had rendered Nubar an immense service. He had
added, he afterwards told me with a sly twinkle in
his eye, that he had no objection to Nubar's disavowing
the article.

Sometimes he was disavowed, as by Bismarck and
by Gambetta, but nobody paid much heed to dis-
avowals. A disavowal merely gave the interviewed
person the benefit of the article without the

The famous article on Gambetta's policy suggested
its source as that on Nubar's policy had done.
Blowitz had come back in the same railway com-
partment with Gambetta from Versailles where the
Chambers then sat, and taken part in a general con-
versation with other passengers. The Versailles-Paris
parliamentary train in those days served the purpose
of a club where men talked over matters of public
policy and parliamentary strategy pretty freely.
Mrs. Emily Crawford, correspondent of the Daily
News, was authorized by Gambetta to disclaim the
implied origin of the article, but nobody could deny
the accuracy of the views Blowitz had attributed to
Gambetta. His power lay, as I have said, in his
intimate knowledge of foreign affairs, and his personal

acquaintance with the men who directed them.
# # # # #

He was also singularly aided by an excellent
t.y. 17 c


A distinguished British politician and author,
speaking recently of Blowitz, told me Delane had
given him as an instance of Blowitz' extraordinary-
memory, his having at a pinch written out from
memory a long speech of Gambetta's. He thought
it would have been simple to ask Gambetta for it.
He was mistaken. In the first place, Gambetta could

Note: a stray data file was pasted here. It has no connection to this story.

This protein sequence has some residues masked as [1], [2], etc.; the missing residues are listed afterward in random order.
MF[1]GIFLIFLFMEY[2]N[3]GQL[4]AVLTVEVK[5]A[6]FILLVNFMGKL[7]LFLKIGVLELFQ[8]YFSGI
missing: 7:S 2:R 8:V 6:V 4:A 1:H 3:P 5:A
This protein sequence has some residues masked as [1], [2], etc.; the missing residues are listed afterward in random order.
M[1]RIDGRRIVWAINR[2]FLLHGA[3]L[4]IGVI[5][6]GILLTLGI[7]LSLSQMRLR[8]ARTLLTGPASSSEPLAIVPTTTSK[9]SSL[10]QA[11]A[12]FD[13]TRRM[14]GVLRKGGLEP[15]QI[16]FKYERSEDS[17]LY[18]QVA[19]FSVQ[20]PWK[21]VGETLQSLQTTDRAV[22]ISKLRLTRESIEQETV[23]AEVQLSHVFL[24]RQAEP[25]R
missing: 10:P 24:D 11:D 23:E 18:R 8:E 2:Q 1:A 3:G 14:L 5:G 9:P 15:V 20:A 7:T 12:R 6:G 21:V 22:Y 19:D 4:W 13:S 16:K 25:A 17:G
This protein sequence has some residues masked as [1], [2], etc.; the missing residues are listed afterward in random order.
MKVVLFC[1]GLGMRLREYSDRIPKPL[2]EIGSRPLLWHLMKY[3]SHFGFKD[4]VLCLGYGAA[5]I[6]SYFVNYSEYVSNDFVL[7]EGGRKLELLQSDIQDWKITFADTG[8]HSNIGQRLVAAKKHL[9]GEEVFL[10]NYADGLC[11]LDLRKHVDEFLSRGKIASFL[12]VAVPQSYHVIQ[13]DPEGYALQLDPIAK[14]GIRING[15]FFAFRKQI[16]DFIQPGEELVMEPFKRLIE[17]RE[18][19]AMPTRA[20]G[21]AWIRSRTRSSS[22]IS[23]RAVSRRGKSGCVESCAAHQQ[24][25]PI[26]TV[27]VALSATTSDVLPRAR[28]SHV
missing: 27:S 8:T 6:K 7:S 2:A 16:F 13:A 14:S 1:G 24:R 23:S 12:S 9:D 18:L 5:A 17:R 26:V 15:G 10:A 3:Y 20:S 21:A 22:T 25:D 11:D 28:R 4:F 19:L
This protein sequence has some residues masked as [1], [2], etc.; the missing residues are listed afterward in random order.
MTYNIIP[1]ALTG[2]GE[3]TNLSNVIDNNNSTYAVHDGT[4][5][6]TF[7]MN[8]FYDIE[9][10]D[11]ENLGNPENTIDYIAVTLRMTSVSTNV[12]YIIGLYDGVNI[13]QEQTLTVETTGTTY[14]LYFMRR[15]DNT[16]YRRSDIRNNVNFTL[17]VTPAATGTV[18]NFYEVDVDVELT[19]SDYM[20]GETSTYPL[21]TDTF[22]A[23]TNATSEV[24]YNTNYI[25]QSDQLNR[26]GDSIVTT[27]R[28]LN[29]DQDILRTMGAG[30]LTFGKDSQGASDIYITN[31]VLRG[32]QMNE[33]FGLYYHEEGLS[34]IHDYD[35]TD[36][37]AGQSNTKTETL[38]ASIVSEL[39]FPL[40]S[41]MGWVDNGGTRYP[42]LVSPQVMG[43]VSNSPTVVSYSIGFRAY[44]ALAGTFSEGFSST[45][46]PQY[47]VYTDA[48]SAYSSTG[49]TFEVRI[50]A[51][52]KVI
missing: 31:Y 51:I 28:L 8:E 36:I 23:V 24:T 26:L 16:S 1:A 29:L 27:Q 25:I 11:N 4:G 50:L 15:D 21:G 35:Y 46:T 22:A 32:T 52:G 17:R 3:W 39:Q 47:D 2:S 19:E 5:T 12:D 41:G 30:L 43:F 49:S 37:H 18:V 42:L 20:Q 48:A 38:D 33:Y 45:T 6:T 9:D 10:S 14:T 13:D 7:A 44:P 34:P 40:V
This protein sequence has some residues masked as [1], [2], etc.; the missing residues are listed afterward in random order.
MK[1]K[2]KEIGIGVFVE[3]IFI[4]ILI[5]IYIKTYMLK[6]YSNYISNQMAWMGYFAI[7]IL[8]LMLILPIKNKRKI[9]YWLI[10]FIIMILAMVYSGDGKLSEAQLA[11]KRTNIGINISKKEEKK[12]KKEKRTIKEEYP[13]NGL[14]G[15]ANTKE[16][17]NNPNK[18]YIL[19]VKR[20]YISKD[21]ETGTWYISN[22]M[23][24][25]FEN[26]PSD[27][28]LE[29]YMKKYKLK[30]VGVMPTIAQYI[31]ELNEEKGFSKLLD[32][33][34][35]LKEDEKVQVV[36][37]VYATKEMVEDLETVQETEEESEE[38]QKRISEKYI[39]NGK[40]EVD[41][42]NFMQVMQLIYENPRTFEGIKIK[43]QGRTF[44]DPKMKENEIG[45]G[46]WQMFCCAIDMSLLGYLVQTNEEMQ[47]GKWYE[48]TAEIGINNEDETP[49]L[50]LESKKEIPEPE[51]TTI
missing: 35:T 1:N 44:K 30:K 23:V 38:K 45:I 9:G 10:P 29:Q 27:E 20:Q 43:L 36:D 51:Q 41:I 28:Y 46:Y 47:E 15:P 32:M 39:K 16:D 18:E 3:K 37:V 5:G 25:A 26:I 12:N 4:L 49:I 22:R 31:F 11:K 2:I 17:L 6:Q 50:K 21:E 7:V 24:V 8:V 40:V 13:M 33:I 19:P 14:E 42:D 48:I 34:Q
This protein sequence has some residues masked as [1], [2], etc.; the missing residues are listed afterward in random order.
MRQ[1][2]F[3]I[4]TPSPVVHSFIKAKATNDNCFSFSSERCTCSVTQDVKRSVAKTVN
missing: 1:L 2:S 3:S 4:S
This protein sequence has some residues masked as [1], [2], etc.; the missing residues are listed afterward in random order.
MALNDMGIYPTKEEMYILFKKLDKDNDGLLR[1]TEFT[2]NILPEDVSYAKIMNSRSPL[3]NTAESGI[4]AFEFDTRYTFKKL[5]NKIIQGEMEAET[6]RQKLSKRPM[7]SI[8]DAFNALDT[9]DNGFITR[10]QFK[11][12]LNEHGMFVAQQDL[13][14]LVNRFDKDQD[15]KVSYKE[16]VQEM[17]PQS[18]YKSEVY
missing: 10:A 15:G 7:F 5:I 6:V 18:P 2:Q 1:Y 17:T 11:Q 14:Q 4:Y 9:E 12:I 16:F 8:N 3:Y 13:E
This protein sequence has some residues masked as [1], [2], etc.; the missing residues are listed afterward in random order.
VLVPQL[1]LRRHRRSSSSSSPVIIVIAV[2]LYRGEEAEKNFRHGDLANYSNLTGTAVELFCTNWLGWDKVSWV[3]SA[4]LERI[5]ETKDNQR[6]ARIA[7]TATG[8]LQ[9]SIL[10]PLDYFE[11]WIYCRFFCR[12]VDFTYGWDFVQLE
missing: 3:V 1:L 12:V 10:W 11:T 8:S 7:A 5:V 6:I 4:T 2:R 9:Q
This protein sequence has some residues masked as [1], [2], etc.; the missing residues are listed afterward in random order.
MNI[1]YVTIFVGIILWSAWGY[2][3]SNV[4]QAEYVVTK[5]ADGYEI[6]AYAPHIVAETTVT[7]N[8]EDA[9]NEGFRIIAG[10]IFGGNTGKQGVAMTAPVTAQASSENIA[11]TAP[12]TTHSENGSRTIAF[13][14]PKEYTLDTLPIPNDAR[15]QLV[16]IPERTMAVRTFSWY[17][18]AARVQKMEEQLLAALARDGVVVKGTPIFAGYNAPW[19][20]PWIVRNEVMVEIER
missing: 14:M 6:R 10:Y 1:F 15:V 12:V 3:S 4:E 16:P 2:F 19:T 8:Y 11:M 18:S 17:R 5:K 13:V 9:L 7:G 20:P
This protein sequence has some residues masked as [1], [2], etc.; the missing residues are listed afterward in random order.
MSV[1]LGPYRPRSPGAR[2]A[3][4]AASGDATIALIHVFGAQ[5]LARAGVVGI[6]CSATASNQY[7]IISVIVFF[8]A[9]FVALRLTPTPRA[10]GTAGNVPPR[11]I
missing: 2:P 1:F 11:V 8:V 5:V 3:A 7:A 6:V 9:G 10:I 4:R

not have given it to him, and Blowitz' memory,
provided nothing intervened, accounted for the

Blowitz spoke with a rolling Slavonic intonation
French, German, Italian and Spanish. His English
had been acquired in later life and was execrable.
Among the difficulties he could not overcome was the
difference between " How do you do ? " and " Good-
bye." He sometimes combined them, saluting his
friends in the same breath with " Good-bye, How do
you do ! "

Blowitz had the adventurer's love of the wealthy and
powerful. In him, poverty or failure excited no pity,
and one who afforded him no copy was a " nobody,"
the lowest rank to which a man could descend. A
criminal on a large scale excited Blowitz' imagination
and he dwelt with an almost friendly interest on
rascality that amounted to genius. In those days
Blowitz was a journalist, and nothing but a journalist,
devoted to The Times body and soul, and ready to
sacrifice his very life to his professional duty.

He was as different from the sentimental Gambetta
as any man could be. Gambetta hated Blowitz as
a hanger-on and sycophant, and Blowitz despised
Gambetta as an unpractical political simpleton.



Gambetta's organ, the Republique francaise, never
lost an opportunity of saying unflattering things about
the great journalist. On one occasion it published a
more than usually bitter article about M. Oppert de
Blowitz, a converted Jew, a naturalised Frenchman,